Blood tests. Frequent blood tests over several days enable medical personnel to look for drops in disease-fighting white blood cells and abnormal changes in the DNA of blood cells. These factors indicate the degree of bone marrow damage, which is determined by the level of an absorbed dose.
Dosimeter. A device called a dosimeter can measure the absorbed dose of radiation but only if it was exposed to the same radiation event as the affected person.
Survey meter. A device such as a Geiger counter can be used to survey people to determine the body location of radioactive particles.
Type of radiation. A part of the larger emergency response to a radioactive accident or attack would include identifying the type of radiation exposure. This information would guide some decisions for treating people with radiation sickness.
Men's hormones stay consistent overall, but women's hormones go through various levels of production based on the menstrual cycle. This constantly-changing cycle is normal for women until the age of approximately 50 years, when the body's hormonal state changes drastically in a very short period of time. When a year has passed without undergoing a period, we can know that a woman has entered the Menopause stage of her life. Even before officially entering Menopause, the phase we can Perimenopause occurs, in which the hormones Progesterone and Estrogen are reduced.
Menopause can be extremely difficult for a woman, with physical and emotional effects. Menopause can increase the risk of heart attack, stroke, and osteoporosis. They can also experience depression, weight gain, and higher levels of stress. To alleviate these serious symptoms, Estrogen Replacement Therapy may be well advised. Women who take supplementary estrogen, especially when their lifestyle is healthy overall, can experience weight loss, smoothed skin, reduced LDL cholesterol, improved libido and sexual function, and more. Talk with a physician who can understand your specific health condition and needs, and see if hormone replacement therapy may be right for you.
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How to Reduce Lung Inflammation|medicine to take for inflammation
Lung (pulmonary) inflammation affects the airways and lung tissue. Caused by the body’s immune response to injury or pathogens, inflammation can be acute (short-lasting) or chronic (long-lasting) in nature. Diseases associated with acute lung inflammation include acute lung infections, pneumonia, and acute respiratory distress syndrome (ARDS). Diseases associated with chronic lung inflammation include emphysema, chronic obstructive pulmonary disorder (COPD), pulmonary fibrosis, and lung cancer. Anyone can develop lung inflammation, but there are certain risk factors that increase one’s chances of developing this condition. These same risk factors can also make lung inflammation worse once a person has the condition.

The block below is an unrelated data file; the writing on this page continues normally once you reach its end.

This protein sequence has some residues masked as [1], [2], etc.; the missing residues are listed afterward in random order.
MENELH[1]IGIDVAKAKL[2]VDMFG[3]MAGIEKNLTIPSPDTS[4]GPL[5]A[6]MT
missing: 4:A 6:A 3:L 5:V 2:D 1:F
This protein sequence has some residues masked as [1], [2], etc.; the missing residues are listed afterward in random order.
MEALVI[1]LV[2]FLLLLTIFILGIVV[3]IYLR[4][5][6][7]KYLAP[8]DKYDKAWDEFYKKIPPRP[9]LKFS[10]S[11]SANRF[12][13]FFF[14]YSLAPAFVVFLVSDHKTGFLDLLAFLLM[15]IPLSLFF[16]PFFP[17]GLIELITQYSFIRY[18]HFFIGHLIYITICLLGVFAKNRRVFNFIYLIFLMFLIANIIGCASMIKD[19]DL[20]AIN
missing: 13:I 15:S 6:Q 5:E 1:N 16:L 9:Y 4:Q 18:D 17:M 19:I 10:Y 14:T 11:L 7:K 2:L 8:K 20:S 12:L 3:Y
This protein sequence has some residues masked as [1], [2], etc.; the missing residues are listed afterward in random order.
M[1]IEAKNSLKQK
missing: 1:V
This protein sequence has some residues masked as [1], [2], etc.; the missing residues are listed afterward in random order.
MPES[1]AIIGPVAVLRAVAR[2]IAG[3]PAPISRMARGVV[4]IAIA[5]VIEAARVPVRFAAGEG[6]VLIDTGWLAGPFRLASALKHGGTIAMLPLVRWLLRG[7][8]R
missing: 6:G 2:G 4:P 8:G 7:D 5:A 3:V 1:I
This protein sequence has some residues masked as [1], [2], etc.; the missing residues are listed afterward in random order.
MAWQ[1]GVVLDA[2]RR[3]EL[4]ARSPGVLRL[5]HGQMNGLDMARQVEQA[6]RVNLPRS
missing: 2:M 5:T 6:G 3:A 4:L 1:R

Reduce your exposure to fungal and bacterial pathogens. Pathogens are microorganisms that can cause disease. Certain species of bacteria and fungi can cause lung inflammation. Exposure to some of these pathogens is associated with occupational or environmental conditions. For example “Hot Tub Lung,” and “Farmer’s Lung” are common names for two kinds of mold-related lung inflammation.  Mold can grow almost anywhere that is moist enough. According to the Environmental Protection Agency (EPA), “the key to mold control is moisture control.” 
To help prevent mold in your home, keep the humidity between 30-60%. 
If you find mold, clean the affected surface with a detergent and dry the surface completely.
Prevent condensation by properly insulating areas. Avoid installing carpet in bathrooms or kitchens, where sink splashes may keep the carpet damp.
Use appropriate personal protective equipment such as masks or respirators when cleaning moldy areas.
How to Screen for Lung Cancer|cancer screening center
Lung cancer is the leading cause of cancer deaths among both genders in the U.S., claiming more lives than colon, prostate, ovarian and breast cancer combined. People at the greatest risk for lung cancer include smokers and those who work with or around toxic chemicals, gases and irritating particles. Screening for lung cancer is important because it's much easier to treat in the early stages before spreading or metastasizing to other parts of the body. You can sort of screen / monitor yourself by understanding common symptoms, but periodically seeing your doctor for chest x-rays, sputum samples and/or CT scans is the best strategy.